As noted in an editorial yesterday, the West Hollywood City Council needs to push for the ouster of Alex Villanueva as Sheriff of Los Angeles County if it really is committed to reforming policing like it says it is.
But the City Council also needs to take a look at its own Public Safety Commission. It’s the Public Safety Department that manages the day-by-day relationship between the city and the Sheriff’s Department and its West Hollywood Station and with the Los Angeles County Fire Department. And it’s the Public Safety Commission that is supposed to listen to what residents have to say about public safety issues, ensure the Sheriff’s Department maintains good relations with the city’s diverse communities, and monitor trends in complaints regarding law enforcement;
In recent years, the Public Safety Commission has stepped up its game. But it still has a long way to go.
For example, other than reading off a list of all law enforcement officers across the United States who have died in the last month (and taking an occasional angry snipe at Public Safety Director Kristin Cook), Commissioner Desiree Sol still just sits there in silence. Marcy Norton, who has been on the Commission for ages, also rarely has anything to say. In recent years, Commissioner Jeffrey Waack has asked a couple of questions at the monthly meetings. But mostly those commissioners just sit and listen as representatives from the Sheriff’s Station, the Fire Department and the Block by Block security ambassadors read out their monthly reports and, rarely, a local resident shows up to raise an issue.
However, Commissioner Tory Berger, to the consternation of some of his fellow commissioners, does dig deep and ask questions about how law enforcement is responding to homelessness and crime. So does relatively new Commissioner Kerri Balbone, and Commission Chair Amanda Laflen.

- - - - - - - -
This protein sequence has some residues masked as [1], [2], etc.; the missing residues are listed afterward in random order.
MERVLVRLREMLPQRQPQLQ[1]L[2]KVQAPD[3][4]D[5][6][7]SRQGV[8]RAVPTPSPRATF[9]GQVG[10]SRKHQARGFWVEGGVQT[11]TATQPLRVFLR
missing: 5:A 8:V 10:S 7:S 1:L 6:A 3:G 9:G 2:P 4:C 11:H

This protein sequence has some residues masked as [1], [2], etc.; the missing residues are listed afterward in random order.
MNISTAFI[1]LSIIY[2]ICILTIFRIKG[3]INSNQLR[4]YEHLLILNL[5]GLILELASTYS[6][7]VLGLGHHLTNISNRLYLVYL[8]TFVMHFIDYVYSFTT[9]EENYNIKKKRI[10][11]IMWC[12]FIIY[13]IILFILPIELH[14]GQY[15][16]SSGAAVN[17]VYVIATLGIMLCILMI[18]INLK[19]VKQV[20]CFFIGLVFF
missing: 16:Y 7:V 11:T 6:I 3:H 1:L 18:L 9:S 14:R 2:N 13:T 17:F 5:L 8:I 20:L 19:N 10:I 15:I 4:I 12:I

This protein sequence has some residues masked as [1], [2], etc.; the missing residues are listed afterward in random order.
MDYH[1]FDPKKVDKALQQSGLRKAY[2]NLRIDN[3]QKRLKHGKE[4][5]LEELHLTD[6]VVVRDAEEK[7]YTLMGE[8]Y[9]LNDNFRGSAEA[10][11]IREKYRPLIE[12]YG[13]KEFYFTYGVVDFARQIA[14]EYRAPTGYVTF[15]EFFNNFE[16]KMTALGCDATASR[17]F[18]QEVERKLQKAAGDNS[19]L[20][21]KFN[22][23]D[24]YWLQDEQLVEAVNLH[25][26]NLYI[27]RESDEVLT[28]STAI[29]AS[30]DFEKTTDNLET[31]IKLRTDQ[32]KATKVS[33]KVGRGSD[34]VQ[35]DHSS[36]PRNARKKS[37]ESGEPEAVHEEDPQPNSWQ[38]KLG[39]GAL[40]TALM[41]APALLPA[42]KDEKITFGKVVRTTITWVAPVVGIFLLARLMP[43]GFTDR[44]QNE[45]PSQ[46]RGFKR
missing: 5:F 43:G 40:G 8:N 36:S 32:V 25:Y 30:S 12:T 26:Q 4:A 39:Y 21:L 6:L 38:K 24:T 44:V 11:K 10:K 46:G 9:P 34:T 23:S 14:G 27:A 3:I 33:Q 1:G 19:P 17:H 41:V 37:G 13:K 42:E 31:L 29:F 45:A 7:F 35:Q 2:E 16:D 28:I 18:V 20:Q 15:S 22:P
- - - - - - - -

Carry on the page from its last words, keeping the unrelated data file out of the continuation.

One challenge the commissioners seem to face is reacting to information they get from the Public Safety Department. For example, the latest quarterly report from the Los Angeles County Office of the Inspector General says there were six complaints of misconduct by officers stationed at the Sheriff’s Department’s West Hollywood Station in the first three months of this year. If your job is to keep an eye on our local Sheriff’s Station’s performance and its interaction with the residents of West Hollywood, wouldn’t you want to ask what those complaints were about? Wouldn’t you be asking about issues mentioned in emails from the Public Safety Department about reports by the Inspector General and the LA County Sheriff’s Civilian Oversight Commission meetings? Wouldn’t you be asking questions about why Sheriff Villanueva wants to expand the availability of concealed carry gun permits by 400%, and what impact that might have on West Hollywood?
Yes, Public Safety Commission meetings have been put on hold because of the COVID-19 pandemic. But they will resume soon as virtual meetings, and let’s hope some of these items are on the agenda.
Let’s hope Commission members ask questions about the Inspector General’s 2015 report that some guns handed out to deputies were vulnerable to “unintended discharge” (i.e. shooting a bullet when you didn’t mean to) Inspector General Max Huntsman said a study “found a sharp increase in unintended tactical discharges putting officers and the public at risk.” At the time, WEHOville asked then-Lt. David Smith how many of those risky weapons were in use at the West Hollywood Station. His response? “No idea.”